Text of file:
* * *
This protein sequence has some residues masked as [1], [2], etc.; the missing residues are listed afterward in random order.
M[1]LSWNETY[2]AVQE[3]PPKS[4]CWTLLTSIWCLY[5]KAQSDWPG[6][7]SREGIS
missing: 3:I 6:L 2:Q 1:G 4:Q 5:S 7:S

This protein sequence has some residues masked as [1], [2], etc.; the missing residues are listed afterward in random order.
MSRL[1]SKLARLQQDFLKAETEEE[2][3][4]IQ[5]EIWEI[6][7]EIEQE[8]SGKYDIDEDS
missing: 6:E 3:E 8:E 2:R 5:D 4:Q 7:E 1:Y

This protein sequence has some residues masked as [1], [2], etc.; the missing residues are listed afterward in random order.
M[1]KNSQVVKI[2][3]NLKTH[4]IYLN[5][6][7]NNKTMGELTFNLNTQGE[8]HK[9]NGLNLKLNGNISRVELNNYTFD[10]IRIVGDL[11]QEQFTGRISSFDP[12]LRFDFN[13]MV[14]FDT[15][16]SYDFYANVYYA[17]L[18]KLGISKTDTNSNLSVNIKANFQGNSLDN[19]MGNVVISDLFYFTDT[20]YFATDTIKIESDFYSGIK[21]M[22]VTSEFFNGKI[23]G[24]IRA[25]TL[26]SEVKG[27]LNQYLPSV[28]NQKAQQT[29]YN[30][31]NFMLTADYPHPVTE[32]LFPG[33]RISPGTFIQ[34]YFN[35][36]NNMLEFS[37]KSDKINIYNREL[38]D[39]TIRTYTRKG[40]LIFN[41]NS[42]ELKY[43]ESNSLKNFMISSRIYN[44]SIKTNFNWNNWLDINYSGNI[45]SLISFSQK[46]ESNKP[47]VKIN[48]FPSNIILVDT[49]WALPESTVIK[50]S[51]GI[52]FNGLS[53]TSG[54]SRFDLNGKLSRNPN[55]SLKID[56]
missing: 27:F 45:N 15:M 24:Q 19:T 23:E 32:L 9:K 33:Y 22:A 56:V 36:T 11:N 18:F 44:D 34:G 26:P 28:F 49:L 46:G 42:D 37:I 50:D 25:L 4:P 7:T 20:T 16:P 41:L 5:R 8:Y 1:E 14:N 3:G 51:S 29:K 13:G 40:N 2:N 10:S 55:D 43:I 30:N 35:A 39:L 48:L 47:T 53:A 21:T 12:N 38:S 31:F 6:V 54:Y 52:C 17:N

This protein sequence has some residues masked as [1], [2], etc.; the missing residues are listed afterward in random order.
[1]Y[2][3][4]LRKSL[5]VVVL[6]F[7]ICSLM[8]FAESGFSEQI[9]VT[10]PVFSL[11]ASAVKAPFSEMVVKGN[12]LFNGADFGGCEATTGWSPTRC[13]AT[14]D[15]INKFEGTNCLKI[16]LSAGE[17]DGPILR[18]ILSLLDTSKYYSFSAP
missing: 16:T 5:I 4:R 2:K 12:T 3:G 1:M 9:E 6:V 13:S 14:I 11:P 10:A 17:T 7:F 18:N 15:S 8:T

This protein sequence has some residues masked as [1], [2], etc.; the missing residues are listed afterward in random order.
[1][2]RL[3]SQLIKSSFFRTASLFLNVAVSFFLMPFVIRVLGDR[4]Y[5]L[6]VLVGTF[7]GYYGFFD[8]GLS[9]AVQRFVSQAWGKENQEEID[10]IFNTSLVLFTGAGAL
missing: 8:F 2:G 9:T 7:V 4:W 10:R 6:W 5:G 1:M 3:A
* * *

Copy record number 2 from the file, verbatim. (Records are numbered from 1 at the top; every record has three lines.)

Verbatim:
This protein sequence has some residues masked as [1], [2], etc.; the missing residues are listed afterward in random order.
MSRL[1]SKLARLQQDFLKAETEEE[2][3][4]IQ[5]EIWEI[6][7]EIEQE[8]SGKYDIDEDS
missing: 6:E 3:E 8:E 2:R 5:D 4:Q 7:E 1:Y